Audiologists often recommend a gradual approach to wearing new hearing aids, starting with just a few hours a day in quiet environments and slowly increasing both the duration and complexity of the sound environment. Regular check-ins with your audiologist can help you navigate these challenges and adjust the hearing aid settings as needed to improve your comfort and acclimation.

The price of a hearing aid will vary depending on the level of technology selected. The better the technology, the better ability you will have hearing in difficult situations. The higher level of technology will also help to remove unwanted annoying sounds like wind and machine noise. Many clinics inflate their prices of hearing aids significantly and then offer discounts. At our clinic we believe in more transparent pricing and our prices range from $1800-$4000 per hearing aid. 

Hearing aids come in a variety of styles and sizes.

RITE Style: The most popular style of aid in recent years has been the RITE. RITE stands for "Receiver In The Ear" and allows the body of the hearing aid to be smaller because the speaker is removed from the actually aid and put directly in the ear. Having the speaker in the ear is great because then there is no need for bulky tubing and molds and the hearing aid becomes almost invisible. RITE style aids are light and comfortable and easy to clean and repair in the office. 

BTE Style: People with significant hearing loss require more power and volume and BTE's or "Behind The Ear" hearing aids have the biggest range of volume and power compared to any other style. Although RITE's with Power Molds attached are coming much closer to being able to match the output of BTE's and can be considerably smaller than there BTE counterparts. BTE's require a mold in the ear and tubing that connects to the earhook which is a good choose for people with oily waxy canals or troubles with moisture in the ears and helps prevent breakdowns.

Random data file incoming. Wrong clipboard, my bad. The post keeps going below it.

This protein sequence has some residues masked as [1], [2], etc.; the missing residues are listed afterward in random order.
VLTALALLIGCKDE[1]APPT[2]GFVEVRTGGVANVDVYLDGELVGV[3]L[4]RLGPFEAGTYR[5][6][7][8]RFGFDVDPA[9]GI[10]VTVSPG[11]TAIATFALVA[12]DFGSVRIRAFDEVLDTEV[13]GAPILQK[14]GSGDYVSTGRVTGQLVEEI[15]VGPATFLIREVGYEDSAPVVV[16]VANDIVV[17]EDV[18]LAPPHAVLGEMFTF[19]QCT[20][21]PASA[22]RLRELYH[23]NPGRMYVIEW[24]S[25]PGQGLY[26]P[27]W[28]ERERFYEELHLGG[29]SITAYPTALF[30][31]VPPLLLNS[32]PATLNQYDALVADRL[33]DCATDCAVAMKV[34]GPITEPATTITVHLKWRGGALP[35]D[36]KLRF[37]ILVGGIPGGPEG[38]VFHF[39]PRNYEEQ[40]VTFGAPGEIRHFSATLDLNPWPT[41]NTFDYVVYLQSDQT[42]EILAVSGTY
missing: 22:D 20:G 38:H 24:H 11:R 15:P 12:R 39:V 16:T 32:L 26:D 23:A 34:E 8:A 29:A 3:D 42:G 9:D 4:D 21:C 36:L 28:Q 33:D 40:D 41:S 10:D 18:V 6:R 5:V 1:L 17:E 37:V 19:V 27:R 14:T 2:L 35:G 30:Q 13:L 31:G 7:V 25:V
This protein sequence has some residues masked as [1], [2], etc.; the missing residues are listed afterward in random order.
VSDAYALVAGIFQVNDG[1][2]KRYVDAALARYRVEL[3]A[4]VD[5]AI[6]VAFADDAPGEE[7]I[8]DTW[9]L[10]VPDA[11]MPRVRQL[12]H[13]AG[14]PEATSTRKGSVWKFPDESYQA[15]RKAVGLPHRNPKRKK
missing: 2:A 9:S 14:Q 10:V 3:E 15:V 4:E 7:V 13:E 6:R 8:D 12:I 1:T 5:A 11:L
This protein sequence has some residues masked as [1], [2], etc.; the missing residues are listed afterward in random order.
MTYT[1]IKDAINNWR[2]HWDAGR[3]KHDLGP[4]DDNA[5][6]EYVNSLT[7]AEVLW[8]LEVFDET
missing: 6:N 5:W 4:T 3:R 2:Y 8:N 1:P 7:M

Custom Style: Custom hearing aids, also reffered to as ITE's or "In The Ear" come in a variety of sizes and have different acronym's to describe them including ITC, CIC and IIC's. You may also see them classified as Full Shell, Half Shell, Canal, Completely in the Canal and Invisible in the Canal. Custom aids are all limited to the size of the person ear canal. It may be impossible for person with significant hearing loss to have a small CIC because all the components take up too much space and wouldn't fit. The biggest benefit of custom aids is that there only in the ear and tend to be more secure and less chances of interfering with glasses, masks or wearing oxygen. 

Hearing aids will improve your ability to hear speech and sounds in all areas. However hearing aids will not restore the natural functioning of your ear. Unfortuntley as we grow older not only does our ability to hear certain sounds and pitches decreases, our brains take longer to process information and we lose the ability to stay focused for longer periods of time and concentration ability decreases. Using hearing aids does help to improve focus, concentration and processing power but can't make you hear like you are 18 years old again.